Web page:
6/8/2009 - Rock & Roll Monkey and the Robots

Calling all fans of The Germs, The Mummies, The Cramps and for those with an affinity for soiled-clothes CBGBs-era nostalgia: four-piece fuzzed-out howlers, Rock ‘n’ Roll Monkey & the Robots remember the old way to do it and they aren’t afraid to reach back with their long, extend-o robot arms. Reverb and distortion-heavy, the Robots play their guitars and drums in punk/freak rock fashion, but their tamer, sillier lyrics (see band name) set them apart and make them slightly more kid-friendly. Hear a few tracks from their album Back to Beatsville (and they mean it) at

5/25/2009 The Narrative

Dispersed throughout Brooklyn, Manhattan, and Long Island, The Narrative still find the means to join forces, rock out, and tour the tri-state area. Comparable to Omaha’s Saddle Creek slew, The Narrative are the East Coast’s torch bearers of indie emo-pop. Melodramatic though they may be, The Narrative still maintain an amount of earthy realism in their overall sound and presentation. With male and female layered vocal duets, guitar delay, and lots of high hat, they have a full sound with sonic depth—this is a good thing. Currently, they’re taking their Postal Service-style (but maybe a bit more forlorn and coming from the same room) modern indie pop to the road. Catch them this Wednesday, May 27th or on June 24th at The Delancey and give a little listen on myspace.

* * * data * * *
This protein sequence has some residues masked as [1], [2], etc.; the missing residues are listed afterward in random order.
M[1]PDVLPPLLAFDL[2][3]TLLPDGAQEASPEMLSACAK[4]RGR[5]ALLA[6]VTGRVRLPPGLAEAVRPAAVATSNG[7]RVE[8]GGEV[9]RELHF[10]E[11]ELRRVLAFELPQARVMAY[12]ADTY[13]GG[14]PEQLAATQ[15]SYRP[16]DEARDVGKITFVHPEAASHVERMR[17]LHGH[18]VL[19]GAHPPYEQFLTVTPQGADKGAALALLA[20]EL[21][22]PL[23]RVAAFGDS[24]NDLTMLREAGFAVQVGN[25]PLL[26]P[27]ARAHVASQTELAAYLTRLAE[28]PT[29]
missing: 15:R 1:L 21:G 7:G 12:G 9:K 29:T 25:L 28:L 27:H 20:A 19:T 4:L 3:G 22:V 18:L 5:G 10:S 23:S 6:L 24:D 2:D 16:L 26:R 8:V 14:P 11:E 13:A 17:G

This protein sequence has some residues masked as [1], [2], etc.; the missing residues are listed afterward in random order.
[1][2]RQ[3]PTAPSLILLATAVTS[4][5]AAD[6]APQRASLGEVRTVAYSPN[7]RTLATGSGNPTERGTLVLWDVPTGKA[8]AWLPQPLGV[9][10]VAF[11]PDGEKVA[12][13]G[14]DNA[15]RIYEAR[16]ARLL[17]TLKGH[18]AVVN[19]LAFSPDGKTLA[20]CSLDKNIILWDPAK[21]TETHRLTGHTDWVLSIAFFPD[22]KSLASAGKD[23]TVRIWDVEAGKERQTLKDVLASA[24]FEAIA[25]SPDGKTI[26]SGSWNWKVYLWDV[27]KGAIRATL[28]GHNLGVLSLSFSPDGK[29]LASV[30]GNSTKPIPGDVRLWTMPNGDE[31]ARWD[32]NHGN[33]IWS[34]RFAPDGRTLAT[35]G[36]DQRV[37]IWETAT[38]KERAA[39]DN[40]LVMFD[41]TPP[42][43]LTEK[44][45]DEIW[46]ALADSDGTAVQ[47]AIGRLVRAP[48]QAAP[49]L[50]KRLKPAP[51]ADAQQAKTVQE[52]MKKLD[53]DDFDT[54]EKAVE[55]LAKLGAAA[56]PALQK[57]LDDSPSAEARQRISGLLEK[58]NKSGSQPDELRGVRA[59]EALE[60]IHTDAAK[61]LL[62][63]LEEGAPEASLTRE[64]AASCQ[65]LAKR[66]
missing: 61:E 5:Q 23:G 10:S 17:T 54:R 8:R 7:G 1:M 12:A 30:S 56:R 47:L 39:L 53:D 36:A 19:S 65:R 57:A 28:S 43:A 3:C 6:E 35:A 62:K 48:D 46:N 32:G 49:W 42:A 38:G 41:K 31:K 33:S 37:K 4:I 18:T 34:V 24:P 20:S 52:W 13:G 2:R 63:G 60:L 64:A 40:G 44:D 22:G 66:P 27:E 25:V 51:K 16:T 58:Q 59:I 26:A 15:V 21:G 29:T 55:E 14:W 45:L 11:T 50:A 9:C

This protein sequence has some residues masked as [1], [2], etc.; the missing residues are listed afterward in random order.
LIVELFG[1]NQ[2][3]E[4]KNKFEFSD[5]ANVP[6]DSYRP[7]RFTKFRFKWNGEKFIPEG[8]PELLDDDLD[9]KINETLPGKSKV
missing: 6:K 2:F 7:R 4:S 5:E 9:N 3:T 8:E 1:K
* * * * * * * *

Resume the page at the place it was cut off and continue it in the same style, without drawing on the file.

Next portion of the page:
5/17/2009 - Ezra Furman & The Harpoons

Beantown boys Ezra Furman & the Harpoons are taking over Pianos for a four-show residency and their harp-filled folk party anthems are likely to having that joint thumping quite a bit more than the calmer, wispier acts often booked there. Furman sings with intentionally loose, shaky vocals in the general fashion of Lou Reed or Gordon Gano (Violent Femmes). Their residency starts June 9th and ends June 30th.

5/13/2009 - Chris Garneau